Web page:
• Children and adult group programmes: 119 participants

Building Community

  • 34 families and 101 children impacted by the Kidshub in Linwood
  • Connecting East: over 110 people participating in Wellbeing New Brighton initiatives

Social Services

  • Supported 550 whānau by working with parents, tamariki and young people
  • Assisted 308 individuals/whānau with budgeting support/financial mentoring
  • Supported 16 young people transitioning out of state care into supported housing

Housing First

  • 245 people housed who have experienced long-term homelessness
  • 123 Kaewa housed for over one year

Community Housing Christchurch

  • 37 households were supported in transitional housing, with an average stay of 43 weeks
  • 112 homes owned and 23 leased by CMM are used for long term housing for whānau and older people in Christchurch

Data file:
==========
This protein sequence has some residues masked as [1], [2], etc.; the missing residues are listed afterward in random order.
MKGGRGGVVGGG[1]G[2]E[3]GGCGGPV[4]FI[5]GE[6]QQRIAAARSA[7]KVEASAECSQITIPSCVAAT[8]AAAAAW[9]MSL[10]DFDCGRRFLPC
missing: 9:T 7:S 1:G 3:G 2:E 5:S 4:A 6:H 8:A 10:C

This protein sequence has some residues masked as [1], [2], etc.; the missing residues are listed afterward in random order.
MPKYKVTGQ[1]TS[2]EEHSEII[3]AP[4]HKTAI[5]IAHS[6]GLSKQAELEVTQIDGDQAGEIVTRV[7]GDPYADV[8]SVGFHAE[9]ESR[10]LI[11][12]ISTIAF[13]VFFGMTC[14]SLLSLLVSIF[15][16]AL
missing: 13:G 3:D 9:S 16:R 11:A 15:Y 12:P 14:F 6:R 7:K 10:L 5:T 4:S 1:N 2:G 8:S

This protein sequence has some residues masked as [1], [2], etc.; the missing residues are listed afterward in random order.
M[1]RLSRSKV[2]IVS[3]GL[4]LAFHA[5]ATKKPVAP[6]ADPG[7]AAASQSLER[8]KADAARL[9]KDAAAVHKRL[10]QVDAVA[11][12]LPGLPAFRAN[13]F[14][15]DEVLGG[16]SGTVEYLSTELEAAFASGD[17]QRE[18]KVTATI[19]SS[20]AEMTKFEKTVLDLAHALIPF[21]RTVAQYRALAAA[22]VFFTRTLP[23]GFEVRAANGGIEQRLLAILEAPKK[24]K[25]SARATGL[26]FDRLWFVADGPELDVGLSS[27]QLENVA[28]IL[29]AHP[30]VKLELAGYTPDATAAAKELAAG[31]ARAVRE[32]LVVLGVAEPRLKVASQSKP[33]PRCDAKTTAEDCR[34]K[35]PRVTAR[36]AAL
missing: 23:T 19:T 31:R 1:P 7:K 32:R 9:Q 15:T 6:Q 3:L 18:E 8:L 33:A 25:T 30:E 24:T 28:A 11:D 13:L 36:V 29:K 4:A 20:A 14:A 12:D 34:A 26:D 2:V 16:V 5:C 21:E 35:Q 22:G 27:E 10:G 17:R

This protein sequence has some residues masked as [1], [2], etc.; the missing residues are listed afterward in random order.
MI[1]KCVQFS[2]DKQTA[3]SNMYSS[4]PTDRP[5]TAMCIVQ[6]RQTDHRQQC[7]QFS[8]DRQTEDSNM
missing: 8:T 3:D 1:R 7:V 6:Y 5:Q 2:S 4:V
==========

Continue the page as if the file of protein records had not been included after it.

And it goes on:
Blenheim, Nelson, West Coast

  • 77 households supported in transitional housing in Blenheim, with an average stay of 39 weeks
  • Over 500 households supported in emergency housing in motels in Blenheim, Nelson and the West Coast
  • 41 flats and houses leased by CMM in Blenheim to provide long term housing for individuals and whānau


  • 36,458 bed nights for older people

Where our operating income of $20.00m came from:

% $m
Aged Care Fees 43.5 8.7
Government Contracts & Grants 28.5 5.7
Rental Income 20.2 4.04
Other Income 3.8 0.76
Grants & Donations 3.3 0.66
Interest Income 0.7 0.14
Total 20

Where our operating costs of $18.81m came from:

% $m
Aged Care 50.1 9.43
Community Housing 23.2 4.36
Social Services 17.0 3.2
Finance & Administration 6.9 1.3
Early Childhood Education 2.8 0.52
Total 18.81